Fachbereich Veterinärmedizin



    Sheep rumen and omasum primary cultures and source epithelia:
    barrier function aligns with expression of tight junction proteins (2011)

    Zeitschriftenartikel / wissenschaftlicher Beitrag
    Stumpff, F.
    Georgi, M. I.
    Mundhenk, L.
    Rabbani, I.
    Fromm, M.
    Martens, H.
    Günzel, D.
    Journal of Experimental Biology; 214(17) — S. 2871–2882
    ISSN: 0022-0949
    Pubmed: 21832130
    Institut für Tierpathologie

    Robert-von-Ostertag-Str. 15
    Gebäude 12
    14163 Berlin
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    Abstract / Zusammenfassung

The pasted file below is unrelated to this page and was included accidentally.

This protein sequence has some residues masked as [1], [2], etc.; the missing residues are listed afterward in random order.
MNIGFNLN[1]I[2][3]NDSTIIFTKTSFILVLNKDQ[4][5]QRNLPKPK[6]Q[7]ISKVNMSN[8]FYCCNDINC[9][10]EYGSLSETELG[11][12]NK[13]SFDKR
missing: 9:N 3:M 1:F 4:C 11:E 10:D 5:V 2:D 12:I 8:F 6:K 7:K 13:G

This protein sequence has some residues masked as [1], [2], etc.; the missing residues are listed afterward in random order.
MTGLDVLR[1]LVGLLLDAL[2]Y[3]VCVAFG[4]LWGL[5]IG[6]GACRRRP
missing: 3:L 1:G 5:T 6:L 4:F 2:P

The forestomachs of cows and sheep have historically served as important models for the study of epithelial transport. Thus, the ruminal epithelium was among the first tissues in which absorption of chloride against an electrochemical gradient was observed, requiring a tight paracellular barrier to prevent back-leakage. However, little is known about ruminal barrier function, despite the considerable implications for ruminant health. The tight junction proteins of the omasum have never been investigated, and no cell culture model exists. We present a new method for the isolation of cells from forestomach epithelia. Protein expression of cells and source tissues of sheep were studied using western blot, PCR and confocal laser scanning microscopy. Cultured cells were characterized by transepithelial resistance (TER) measurements and patch clamping. Cells developed TER values of 729±134 Ω cm(2) (rumen) and 1522±126 Ω cm(2) (omasum). Both primary cells and source epithelia of rumen and omasum expressed cytokeratin, occludin and claudins 1, 4 and 7 (but not claudins 2, 3, 5, 8 and 10), consistent with the observed paracellular sealing properties. Staining for claudin-1 reached the stratum basale. The full mRNA coding sequence of claudins 1, 4 and 7 (sheep) was obtained. Patch-clamp analyses of isolated cells proved expression of an anion conductance with a permeability sequence of gluconate<acetate<chloride. This is in accordance with a model that ruminal and omasal transport of anions such as chloride and acetate has to occur via a transcellular route and involves channel-mediated basolateral efflux, driven by Na(+)/K(+)-ATPase.